The American Civil Liberties Union has filed a complaint with the U.S. Department of Education’s Office for Civil Rights against one of the largest public school districts in Florida, alleging the district’s teaching policies are sexist and discriminatory.
The May 13 complaint alleges that the Hillsborough County Public Schools district, which has some gender-segregated classrooms and is the second-largest district in the state, is subjecting students to sexual discrimination. The ACLU filed its complaint on the grounds that teaching methods allegedly derived from sexist stereotypes violate Title IX legislation prohibiting sex discrimination in federally funded school programs.
The ACLU claims the district has created single-sex classrooms based on the false premise that boys and girls learn differently so should be taught differently. As a result, the ACLU says teaching methods and curriculum in kindergarten through 12th grade classrooms differ drastically between boys and girls.
Here is a portion of the ACLU’s complaint:
By training teachers that boys and girls learn differently, and teaching girls and boys differently based on expectations about the talents, capacities and preferences of each sex, the District has created a hidden curriculum that is harmful to all students. Girls are encouraged to work quietly and discuss their feelings and personal problems. They’re expected to be cooperative and noncompetitive. Boys are encouraged to move around, compete and are not encouraged to discuss their feelings. Girls are taught mathematics in a way that makes it less abstract and consequently gives girls the message that they are not good at abstract mathematics. Boys are taught literature in a way that makes stories highly concrete and fact-based and does not encourage them to connect with characters’ emotions. These sex stereotypes limit opportunities for boys and girls alike.
The ACLU’s complaint centered on the district’s alleged training of teachers based on sexist stereotypes, including these specific examples:
- Girls should be seated facing each other because they work best in groups, whereas boys should be seated side-by-side or in rows
- Girls are not as good at abstract thinking, so they should learn with the help of real-life connections
- Boys learn best with diagrams, graphs, and pictures
- Boys believe success comes from being smart, whereas girls believe it comes from hard work
Additionally, classroom observations showed teachers were more likely to comfort girls if they made mistakes, the ACLU said. In the case of boys, teachers allegedly spoke louder and more authoritatively. The district named one teacher training program “Busy Boys, Little Ladies,” and another “Gender Differentiation: Boys and Girls Learn Differently,” according to the ACLU.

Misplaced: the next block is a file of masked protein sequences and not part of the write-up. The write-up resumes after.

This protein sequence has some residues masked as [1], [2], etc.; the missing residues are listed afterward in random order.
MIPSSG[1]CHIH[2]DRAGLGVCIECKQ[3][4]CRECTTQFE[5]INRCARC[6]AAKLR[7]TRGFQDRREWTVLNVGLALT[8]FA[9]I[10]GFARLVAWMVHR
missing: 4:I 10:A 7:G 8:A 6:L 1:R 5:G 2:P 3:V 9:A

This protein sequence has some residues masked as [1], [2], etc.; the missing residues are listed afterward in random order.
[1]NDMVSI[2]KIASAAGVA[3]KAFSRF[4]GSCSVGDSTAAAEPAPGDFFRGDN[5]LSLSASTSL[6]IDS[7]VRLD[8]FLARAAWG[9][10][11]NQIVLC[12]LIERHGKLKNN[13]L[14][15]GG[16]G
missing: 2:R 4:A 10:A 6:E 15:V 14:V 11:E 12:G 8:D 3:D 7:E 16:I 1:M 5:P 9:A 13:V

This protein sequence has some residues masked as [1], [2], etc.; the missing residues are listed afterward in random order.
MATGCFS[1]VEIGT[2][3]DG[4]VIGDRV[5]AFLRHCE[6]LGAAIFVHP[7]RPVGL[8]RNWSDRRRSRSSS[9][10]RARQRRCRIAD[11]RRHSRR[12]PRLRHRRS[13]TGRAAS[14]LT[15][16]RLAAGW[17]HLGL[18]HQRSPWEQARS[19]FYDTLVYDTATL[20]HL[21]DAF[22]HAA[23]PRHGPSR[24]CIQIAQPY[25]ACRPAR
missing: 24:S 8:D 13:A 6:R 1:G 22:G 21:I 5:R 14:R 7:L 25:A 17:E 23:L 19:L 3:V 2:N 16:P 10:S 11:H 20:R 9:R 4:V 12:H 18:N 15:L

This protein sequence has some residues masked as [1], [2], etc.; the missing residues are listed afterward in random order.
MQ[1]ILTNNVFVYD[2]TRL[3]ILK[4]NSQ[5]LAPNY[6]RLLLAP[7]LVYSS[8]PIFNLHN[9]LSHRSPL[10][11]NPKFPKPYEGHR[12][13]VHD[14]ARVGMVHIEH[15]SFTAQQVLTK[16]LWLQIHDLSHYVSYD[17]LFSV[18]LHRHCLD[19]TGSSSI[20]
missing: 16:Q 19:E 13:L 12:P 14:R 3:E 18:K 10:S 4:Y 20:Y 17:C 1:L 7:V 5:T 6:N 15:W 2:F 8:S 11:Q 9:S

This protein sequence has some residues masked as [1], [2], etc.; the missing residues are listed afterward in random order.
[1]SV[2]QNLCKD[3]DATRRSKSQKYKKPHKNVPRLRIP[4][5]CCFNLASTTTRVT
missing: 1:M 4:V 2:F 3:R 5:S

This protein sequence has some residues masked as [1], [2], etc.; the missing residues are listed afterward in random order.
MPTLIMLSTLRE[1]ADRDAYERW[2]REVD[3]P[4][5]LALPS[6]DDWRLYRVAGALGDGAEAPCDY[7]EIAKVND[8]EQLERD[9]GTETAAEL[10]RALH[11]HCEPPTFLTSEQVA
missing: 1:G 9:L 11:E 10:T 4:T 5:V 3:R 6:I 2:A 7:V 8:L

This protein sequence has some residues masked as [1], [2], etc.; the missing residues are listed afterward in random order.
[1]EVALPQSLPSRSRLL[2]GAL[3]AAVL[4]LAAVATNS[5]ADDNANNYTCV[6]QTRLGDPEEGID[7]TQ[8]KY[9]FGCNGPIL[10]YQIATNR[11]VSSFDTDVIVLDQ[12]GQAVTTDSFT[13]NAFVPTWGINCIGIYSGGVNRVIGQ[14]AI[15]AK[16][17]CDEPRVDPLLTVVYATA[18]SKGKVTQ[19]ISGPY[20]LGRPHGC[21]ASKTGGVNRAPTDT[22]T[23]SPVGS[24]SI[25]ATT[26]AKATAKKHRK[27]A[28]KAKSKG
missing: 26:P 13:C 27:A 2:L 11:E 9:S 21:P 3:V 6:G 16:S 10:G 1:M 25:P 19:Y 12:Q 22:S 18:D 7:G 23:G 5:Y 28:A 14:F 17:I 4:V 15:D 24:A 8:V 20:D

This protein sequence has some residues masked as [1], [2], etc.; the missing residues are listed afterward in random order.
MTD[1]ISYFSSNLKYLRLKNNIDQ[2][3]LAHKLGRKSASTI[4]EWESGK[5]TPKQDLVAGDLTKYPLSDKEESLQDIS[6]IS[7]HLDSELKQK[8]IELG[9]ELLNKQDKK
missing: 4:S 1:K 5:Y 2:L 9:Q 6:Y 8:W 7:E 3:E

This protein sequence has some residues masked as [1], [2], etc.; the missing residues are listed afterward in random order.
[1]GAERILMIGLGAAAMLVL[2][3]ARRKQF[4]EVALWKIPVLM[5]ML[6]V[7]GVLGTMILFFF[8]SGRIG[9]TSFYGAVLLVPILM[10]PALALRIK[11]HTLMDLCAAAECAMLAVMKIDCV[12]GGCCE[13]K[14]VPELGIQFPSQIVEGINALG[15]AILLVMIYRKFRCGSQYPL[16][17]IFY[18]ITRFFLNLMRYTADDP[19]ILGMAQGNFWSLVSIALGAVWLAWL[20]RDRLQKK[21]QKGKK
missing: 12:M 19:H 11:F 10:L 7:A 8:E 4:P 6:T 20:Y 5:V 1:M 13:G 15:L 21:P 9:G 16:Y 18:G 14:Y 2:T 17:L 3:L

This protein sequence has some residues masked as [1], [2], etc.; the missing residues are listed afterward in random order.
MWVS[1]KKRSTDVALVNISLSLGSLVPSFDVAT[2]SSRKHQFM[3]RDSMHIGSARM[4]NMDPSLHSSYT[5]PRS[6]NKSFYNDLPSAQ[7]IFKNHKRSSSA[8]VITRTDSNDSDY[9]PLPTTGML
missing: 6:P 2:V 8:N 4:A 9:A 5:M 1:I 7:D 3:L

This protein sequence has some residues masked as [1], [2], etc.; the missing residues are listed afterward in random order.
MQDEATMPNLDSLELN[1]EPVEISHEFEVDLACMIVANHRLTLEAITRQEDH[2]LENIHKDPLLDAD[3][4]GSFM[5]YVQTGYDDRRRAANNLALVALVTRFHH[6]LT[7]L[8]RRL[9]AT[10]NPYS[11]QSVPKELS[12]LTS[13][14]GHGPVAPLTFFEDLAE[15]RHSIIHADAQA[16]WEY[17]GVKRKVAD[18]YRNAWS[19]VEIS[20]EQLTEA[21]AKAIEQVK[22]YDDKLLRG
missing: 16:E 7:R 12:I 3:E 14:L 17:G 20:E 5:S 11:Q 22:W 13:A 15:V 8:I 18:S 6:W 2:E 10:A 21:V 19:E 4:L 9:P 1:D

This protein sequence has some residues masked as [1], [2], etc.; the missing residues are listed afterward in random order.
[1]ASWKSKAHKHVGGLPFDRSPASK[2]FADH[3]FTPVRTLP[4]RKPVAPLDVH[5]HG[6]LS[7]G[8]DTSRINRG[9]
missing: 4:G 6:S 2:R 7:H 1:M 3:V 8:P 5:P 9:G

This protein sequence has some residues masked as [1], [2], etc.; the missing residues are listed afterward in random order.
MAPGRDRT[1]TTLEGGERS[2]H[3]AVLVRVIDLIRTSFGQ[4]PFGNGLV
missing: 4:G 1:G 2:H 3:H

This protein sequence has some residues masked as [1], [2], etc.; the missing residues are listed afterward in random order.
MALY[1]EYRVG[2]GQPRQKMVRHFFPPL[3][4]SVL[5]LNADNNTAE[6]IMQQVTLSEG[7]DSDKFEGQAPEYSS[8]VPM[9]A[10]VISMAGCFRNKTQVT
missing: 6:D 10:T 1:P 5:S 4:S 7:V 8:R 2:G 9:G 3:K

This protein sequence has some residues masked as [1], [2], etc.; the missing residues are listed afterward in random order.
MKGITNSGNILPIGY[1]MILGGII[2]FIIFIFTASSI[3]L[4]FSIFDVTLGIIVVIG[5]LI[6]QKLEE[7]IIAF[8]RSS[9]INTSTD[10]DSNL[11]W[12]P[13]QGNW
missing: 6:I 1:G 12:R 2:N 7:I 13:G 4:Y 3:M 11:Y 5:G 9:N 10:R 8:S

Hillsborough County Public Schools declined to comment specifically about the ACLU complaint, but spokesman Steve Hegarty told Business Insider that the district is confident it is not in violation of the Title IX law prohibiting sex discrimination. He also emphasised that parents can choose to have their children placed in co-ed or single-sex classrooms.
“Of course we’re confident we’re not violating Title IX, and I’d point out once again these are choices — parents choose to send these kids into these schools and classrooms, and parents are passionate that it seems to be working out very well for their kids,” Hegarty said.
However, the ACLU complaint also alleges the district misled parents by spreading misinformation based on flawed science and stereotypes.
The ACLU contends every student learns differently regardless of gender, and there is no evidence that boys and girls need to be taught differently based on gender.
However, some experts have argued that boys and girls have significant physical differences in various parts of the brain, and school subjects should be taught according to how their respective brains learn best.
Boys’ brains “have more cortical areas dedicated to spatial-mechanical functioning,” which makes them want to move their objects and their bodies in the classroom more than girls, Michael Gurian and Kathy Stevens write in Educational Leadership magazine. Because girls on the other hand have, “more cortical areas devoted to verbal functioning, sensual memory, sitting still, listening, tonality, and mental cross talk, the complexities of reading and writing come easier, on the whole, to the female brain,” according to Gurian and Stevens.
Despite such claims, an analysis of 1.6 million students around the world found that students in single-sex classrooms do not learn more effectively than those in co-ed classes, according to the American Psychological Association.
The ACLU complaint requests an investigation by the Education Department’s Office for Civil Rights. If its allegations prove true, the complaint calls for the district to switch to all co-ed classrooms and retrain teachers to reverse the impact on teaching methods.
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